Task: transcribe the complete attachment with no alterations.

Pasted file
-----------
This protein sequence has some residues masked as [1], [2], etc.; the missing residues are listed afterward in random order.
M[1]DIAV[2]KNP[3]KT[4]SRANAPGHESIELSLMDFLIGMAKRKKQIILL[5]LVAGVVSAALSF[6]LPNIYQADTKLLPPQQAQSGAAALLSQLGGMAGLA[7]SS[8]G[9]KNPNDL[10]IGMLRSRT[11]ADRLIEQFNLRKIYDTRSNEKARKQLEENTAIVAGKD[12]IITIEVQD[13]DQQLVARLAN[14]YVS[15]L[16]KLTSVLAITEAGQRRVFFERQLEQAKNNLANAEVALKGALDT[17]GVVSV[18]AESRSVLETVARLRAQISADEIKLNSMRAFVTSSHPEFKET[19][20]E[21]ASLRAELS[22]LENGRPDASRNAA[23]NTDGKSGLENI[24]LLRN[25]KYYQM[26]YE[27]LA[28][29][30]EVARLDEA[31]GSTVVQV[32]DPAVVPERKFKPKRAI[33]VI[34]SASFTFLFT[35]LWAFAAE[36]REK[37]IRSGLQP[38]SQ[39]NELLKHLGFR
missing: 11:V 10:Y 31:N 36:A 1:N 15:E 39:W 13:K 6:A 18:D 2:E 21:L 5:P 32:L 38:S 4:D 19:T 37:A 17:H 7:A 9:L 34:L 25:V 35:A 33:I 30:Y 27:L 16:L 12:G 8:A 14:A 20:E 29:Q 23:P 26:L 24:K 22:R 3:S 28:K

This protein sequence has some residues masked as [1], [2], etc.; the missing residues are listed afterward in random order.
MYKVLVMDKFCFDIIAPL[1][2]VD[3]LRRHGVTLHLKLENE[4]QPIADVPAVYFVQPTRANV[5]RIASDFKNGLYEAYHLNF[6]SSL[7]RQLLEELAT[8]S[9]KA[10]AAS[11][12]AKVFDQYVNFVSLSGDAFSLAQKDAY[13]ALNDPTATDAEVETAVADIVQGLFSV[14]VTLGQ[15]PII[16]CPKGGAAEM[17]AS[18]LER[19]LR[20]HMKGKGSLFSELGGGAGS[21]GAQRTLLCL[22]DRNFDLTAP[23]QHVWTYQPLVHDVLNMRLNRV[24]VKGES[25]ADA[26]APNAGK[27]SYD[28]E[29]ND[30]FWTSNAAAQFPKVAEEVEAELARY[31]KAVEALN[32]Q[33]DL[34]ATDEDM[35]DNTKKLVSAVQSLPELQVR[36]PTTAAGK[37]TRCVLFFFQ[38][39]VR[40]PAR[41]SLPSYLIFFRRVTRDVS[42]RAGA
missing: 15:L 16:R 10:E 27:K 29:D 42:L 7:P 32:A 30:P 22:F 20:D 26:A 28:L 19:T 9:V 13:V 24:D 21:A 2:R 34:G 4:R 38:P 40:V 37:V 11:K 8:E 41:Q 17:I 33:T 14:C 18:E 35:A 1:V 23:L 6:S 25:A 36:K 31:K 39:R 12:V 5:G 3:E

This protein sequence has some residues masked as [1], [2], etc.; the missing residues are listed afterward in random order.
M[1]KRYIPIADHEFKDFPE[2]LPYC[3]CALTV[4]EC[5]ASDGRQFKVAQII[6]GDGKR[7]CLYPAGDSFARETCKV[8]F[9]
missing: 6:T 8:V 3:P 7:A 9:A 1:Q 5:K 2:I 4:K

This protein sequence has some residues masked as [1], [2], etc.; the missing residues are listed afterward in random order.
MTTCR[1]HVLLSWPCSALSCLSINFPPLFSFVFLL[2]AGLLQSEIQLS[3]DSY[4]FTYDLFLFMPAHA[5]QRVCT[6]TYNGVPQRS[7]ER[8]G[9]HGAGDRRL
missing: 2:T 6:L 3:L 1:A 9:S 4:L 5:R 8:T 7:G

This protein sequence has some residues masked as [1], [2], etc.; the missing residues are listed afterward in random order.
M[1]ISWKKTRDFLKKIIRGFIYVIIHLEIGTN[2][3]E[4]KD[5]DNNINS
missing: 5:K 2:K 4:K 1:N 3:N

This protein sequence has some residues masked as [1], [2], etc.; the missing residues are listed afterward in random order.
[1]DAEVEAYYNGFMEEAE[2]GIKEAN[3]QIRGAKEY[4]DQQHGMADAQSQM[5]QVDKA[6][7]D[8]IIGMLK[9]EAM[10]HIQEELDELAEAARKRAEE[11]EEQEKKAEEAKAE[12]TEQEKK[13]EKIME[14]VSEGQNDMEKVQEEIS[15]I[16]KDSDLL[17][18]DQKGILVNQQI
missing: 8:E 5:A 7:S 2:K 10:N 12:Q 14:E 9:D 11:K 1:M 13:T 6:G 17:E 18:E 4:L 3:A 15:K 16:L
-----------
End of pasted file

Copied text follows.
This protein sequence has some residues masked as [1], [2], etc.; the missing residues are listed afterward in random order.
M[1]DIAV[2]KNP[3]KT[4]SRANAPGHESIELSLMDFLIGMAKRKKQIILL[5]LVAGVVSAALSF[6]LPNIYQADTKLLPPQQAQSGAAALLSQLGGMAGLA[7]SS[8]G[9]KNPNDL[10]IGMLRSRT[11]ADRLIEQFNLRKIYDTRSNEKARKQLEENTAIVAGKD[12]IITIEVQD[13]DQQLVARLAN[14]YVS[15]L[16]KLTSVLAITEAGQRRVFFERQLEQAKNNLANAEVALKGALDT[17]GVVSV[18]AESRSVLETVARLRAQISADEIKLNSMRAFVTSSHPEFKET[19][20]E[21]ASLRAELS[22]LENGRPDASRNAA[23]NTDGKSGLENI[24]LLRN[25]KYYQM[26]YE[27]LA[28][29][30]EVARLDEA[31]GSTVVQV[32]DPAVVPERKFKPKRAI[33]VI[34]SASFTFLFT[35]LWAFAAE[36]REK[37]IRSGLQP[38]SQ[39]NELLKHLGFR
missing: 11:V 10:Y 31:N 36:A 1:N 15:E 39:W 13:K 6:A 18:D 2:E 21:L 5:P 32:L 38:S 4:D 19:T 37:A 17:H 7:A 9:L 34:L 25:V 35:A 33:I 30:Y 27:L 16:L 12:G 8:A 14:A 20:E 29:Q 23:P 26:L 24:K 22:R 3:S 28:K

This protein sequence has some residues masked as [1], [2], etc.; the missing residues are listed afterward in random order.
MYKVLVMDKFCFDIIAPL[1][2]VD[3]LRRHGVTLHLKLENE[4]QPIADVPAVYFVQPTRANV[5]RIASDFKNGLYEAYHLNF[6]SSL[7]RQLLEELAT[8]S[9]KA[10]AAS[11][12]AKVFDQYVNFVSLSGDAFSLAQKDAY[13]ALNDPTATDAEVETAVADIVQGLFSV[14]VTLGQ[15]PII[16]CPKGGAAEM[17]AS[18]LER[19]LR[20]HMKGKGSLFSELGGGAGS[21]GAQRTLLCL[22]DRNFDLTAP[23]QHVWTYQPLVHDVLNMRLNRV[24]VKGES[25]ADA[26]APNAGK[27]SYD[28]E[29]ND[30]FWTSNAAAQFPKVAEEVEAELARY[31]KAVEALN[32]Q[33]DL[34]ATDEDM[35]DNTKKLVSAVQSLPELQVR[36]PTTAAGK[37]TRCVLFFFQ[38][39]VR[40]PAR[41]SLPSYLIFFRRVTRDVS[42]RAGA
missing: 15:L 16:R 10:E 27:K 29:D 42:L 7:P 32:A 30:P 22:F 20:D 26:A 28:L 19:T 9:V 13:V 24:D 21:A 2:R 34:G 4:R 38:P 40:V 37:V 11:K 8:E 41:Q 17:I 33:T 14:C 18:E 35:A 1:V 23:L 6:S 25:A 36:K 31:K 39:R 12:V 5:G 3:E

This protein sequence has some residues masked as [1], [2], etc.; the missing residues are listed afterward in random order.
M[1]KRYIPIADHEFKDFPE[2]LPYC[3]CALTV[4]EC[5]ASDGRQFKVAQII[6]GDGKR[7]CLYPAGDSFARETCKV[8]F[9]
missing: 6:T 8:V 3:P 7:A 9:A 1:Q 5:K 2:I 4:K

This protein sequence has some residues masked as [1], [2], etc.; the missing residues are listed afterward in random order.
MTTCR[1]HVLLSWPCSALSCLSINFPPLFSFVFLL[2]AGLLQSEIQLS[3]DSY[4]FTYDLFLFMPAHA[5]QRVCT[6]TYNGVPQRS[7]ER[8]G[9]HGAGDRRL
missing: 2:T 6:L 3:L 1:A 9:S 4:L 5:R 8:T 7:G

This protein sequence has some residues masked as [1], [2], etc.; the missing residues are listed afterward in random order.
M[1]ISWKKTRDFLKKIIRGFIYVIIHLEIGTN[2][3]E[4]KD[5]DNNINS
missing: 5:K 2:K 4:K 1:N 3:N

This protein sequence has some residues masked as [1], [2], etc.; the missing residues are listed afterward in random order.
[1]DAEVEAYYNGFMEEAE[2]GIKEAN[3]QIRGAKEY[4]DQQHGMADAQSQM[5]QVDKA[6][7]D[8]IIGMLK[9]EAM[10]HIQEELDELAEAARKRAEE[11]EEQEKKAEEAKAE[12]TEQEKK[13]EKIME[14]VSEGQNDMEKVQEEIS[15]I[16]KDSDLL[17][18]DQKGILVNQQI
missing: 8:E 5:A 7:S 2:K 10:N 12:Q 14:E 9:D 11:K 1:M 13:T 6:G 17:E 18:E 4:L 3:A 15:K 16:L